Silicon Cape Feedback

Tonight there is an open feedback session for the Silicon Cape initiative over in the Alba Lounge at the V&A Waterfront. I can’t go because it’s my good wife’s night at hockey and the kids have had enough babysitters this week! However, I thought it good to stick a stake in the ground for what I would have said had I been there and this post is it. Maybe someone will see it and represent these points if they agree…

 The Caveats

Firstly, it’s very easy to sit on the side and criticise a non-profit community initiative like this. Just like the 1000’s of couch-based Stormers coaches every week that know “just how things should be done to get the right results”. But it’s much harder to get stuck in and help move things forward in a way that benefits others and not just their mean selfish interests or ego.

Secondly, I’ve only been in Cape Town since January 2011 and therefore only been to three or four Silicon Cape run events and have no idea of anything before that.

With those things in mind…

 Where’s The Foundational Winner?

I’ve always had a sense that the name “Silicon Cape” set expectations way too high and this was really brought home to me by an excellent Fred Wilson post on the New York tech scene called “The Darwinian Evolution of Startup Hubs”. In it he reminds us all of the multi-decade history of Silicon Valley with its roots and branches and wealth generating successes. Those successes begat future successes and so forth but it takes a winner to make that happen. That first seed has not yet been harvested in the Western Cape and its not obvious (at least to me) who it could be.

 We’re In Africa

When at the last SC event I went to about the SA eCommerce opportunity, I made a point that I think is worth repeating in this context. US and European models (however successful) are not guaranteed to work here. I think the local phrase is TIA, This Is Africa. Why do people want to be like US/Europe with their boom and bust mentality? Companies are people all the way down and this ruins lives every time the cycle repeats. Sure there’s great and attractive opportunities globally but who can serve the African continent better than the people who have a much better understanding of the local cultures and constraints. Again the Silicon Cape name encourages a global push that I think unhelpful.

 Everything and Nothing

It seems to me (again, remember the caveats) that the initiative, though well intended, stepped on a few toes when it started. Now maybe those bridges are mending but creating something with a wide intention and remit can seriously annoy those involved in running more focused groups that also seek to stimulate growth in local success. Trying to be everything to everyone usually leads to being almost nothing to everyone. This is not an irreversible situation

 People are Idiots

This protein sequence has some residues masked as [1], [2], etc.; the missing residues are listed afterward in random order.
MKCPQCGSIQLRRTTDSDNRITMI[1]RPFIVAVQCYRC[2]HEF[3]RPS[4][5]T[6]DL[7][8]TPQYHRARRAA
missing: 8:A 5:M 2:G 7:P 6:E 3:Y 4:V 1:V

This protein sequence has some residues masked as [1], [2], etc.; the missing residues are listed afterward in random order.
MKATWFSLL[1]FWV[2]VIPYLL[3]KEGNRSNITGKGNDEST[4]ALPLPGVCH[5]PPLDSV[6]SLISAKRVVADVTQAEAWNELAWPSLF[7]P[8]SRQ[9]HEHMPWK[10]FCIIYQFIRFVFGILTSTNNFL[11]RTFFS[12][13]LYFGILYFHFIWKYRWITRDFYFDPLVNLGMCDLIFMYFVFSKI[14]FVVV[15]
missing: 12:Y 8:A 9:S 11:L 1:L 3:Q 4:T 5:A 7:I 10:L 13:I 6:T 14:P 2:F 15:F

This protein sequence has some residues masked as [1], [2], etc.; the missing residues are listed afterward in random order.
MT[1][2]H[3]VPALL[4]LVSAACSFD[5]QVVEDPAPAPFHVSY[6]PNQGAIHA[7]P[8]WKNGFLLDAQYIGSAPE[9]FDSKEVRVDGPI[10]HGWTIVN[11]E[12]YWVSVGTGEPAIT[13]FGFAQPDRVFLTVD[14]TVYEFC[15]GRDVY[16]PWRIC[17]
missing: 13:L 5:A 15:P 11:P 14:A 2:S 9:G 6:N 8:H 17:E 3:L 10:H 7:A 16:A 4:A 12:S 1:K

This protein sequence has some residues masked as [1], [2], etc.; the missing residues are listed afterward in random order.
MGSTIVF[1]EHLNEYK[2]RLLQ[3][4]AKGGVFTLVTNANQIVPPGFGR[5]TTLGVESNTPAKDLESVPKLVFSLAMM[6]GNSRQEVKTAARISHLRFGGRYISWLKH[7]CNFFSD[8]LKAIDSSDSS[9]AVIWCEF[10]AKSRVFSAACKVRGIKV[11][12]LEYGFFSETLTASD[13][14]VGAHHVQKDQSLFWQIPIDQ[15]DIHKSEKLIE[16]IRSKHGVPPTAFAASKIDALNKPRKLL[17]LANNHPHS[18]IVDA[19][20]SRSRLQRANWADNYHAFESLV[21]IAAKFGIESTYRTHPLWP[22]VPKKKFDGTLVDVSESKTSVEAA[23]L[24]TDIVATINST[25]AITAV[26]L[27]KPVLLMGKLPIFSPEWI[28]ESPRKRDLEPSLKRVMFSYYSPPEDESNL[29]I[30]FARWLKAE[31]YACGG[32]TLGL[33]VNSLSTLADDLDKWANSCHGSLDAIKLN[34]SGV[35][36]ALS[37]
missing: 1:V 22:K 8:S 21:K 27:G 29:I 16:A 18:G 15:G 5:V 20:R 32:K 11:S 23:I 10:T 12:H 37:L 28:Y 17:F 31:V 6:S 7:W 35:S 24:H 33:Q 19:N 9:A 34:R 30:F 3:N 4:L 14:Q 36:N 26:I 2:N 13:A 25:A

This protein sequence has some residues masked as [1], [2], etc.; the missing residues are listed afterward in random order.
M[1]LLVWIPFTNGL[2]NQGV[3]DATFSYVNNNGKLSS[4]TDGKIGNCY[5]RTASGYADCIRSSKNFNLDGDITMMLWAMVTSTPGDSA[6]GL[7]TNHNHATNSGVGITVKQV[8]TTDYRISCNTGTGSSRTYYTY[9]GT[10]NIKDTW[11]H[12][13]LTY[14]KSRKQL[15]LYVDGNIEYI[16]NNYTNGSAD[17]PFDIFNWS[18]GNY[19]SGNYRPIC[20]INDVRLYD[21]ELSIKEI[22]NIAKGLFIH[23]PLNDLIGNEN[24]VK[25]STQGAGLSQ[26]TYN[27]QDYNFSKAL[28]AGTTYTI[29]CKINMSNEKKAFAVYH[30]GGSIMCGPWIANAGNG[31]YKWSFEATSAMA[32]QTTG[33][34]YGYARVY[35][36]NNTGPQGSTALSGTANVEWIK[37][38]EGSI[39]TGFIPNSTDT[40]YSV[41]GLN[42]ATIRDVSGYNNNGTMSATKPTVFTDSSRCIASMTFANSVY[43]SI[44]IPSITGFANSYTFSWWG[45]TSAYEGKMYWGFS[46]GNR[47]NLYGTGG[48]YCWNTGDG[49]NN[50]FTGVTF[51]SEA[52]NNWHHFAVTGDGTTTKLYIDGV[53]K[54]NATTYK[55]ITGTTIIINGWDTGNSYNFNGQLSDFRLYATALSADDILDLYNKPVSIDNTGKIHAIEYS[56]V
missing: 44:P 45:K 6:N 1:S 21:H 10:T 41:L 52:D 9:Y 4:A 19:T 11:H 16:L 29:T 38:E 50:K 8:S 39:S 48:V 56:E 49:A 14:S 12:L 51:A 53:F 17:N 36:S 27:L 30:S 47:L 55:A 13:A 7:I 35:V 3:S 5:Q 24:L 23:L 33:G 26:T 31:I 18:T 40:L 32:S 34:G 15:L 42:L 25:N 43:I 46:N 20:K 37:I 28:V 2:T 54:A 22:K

Lastly, there’s some real tools out there. Seriously, some of the questions that the audience make at events are beyond silly. No, I’m not talking about the infamous questionguy here (who I see was the first to confirm attendance at the feedback meeting!) because though his questions are long they actually have an ounce of thought. I’m talking about the tools wrapping a pitch for their non-existent start-up in a pseudo-statement-question. I’ve talked to a few people that I want to be at events with because they help me stimulate follow-up discussion and conversation beyond the events and they don’t want to go because of a lack of tolerance for the idiots who dominate. The only way to stop this is strong moderation.

 Be Positive Mike

So, now I’ve got all that off my chest I can focus on some positives! What would I ask they do more of or start doing?

 Developers, Developers, Developers

Channeling my inner Steve Ballmer I think the core of it needs to be that the Initiative finds a way to build stronger bridges into and across the developer community. I would argue that the heart of the success in business comes not from great ideas but from great execution and in a drive for a greater tech hub, that engine room of execution of that is developers. Developers are not a resource to be used and abused in a desire to get your <insert US Success>-clone built. Hey “business people”, you’re not all the same, take the time to understand developers aren’t too.

 Find a Strong Voice

The other thing that I think would be really good is to have a strong and knowledgeable advocate for tech business in local and national government. Lets be honest, that successful first-seed we need to generate the cash for a knock-on effect is not going to be HQ’d themselves locally so lets make it attractive for SA companies to stay HQ’d here and not set-up most assets abroad ready for acquisition. This is not simple, I have no expertise here, but I know it can and needs to be done.

 Promote the Ecosystem

I believe this has started to be done given recent events around legal advice for start-ups etc. but the reason hubs take off is because the whole ecosystem supports that mentality. Legal, finance, banking, offices, infrastructure services, logistics, etc. All of those need to cut the paper work/red tape down and make themselves start-up friendly.

 In Closing

Thanks must be given to the steering committee who’ve got Silicon Cape this far. Don’t quit, but don’t be afraid of a radical change. Do a few things and do them well. Please.


Now read this

Do I really hate maps?

For the third time in a week I’ve been asked some variation on “what the deal with you hating maps?”, this time by Rian on Twitter. The underlying reason for this question is my username on nearly every service is “imsickofmaps”. I... Continue →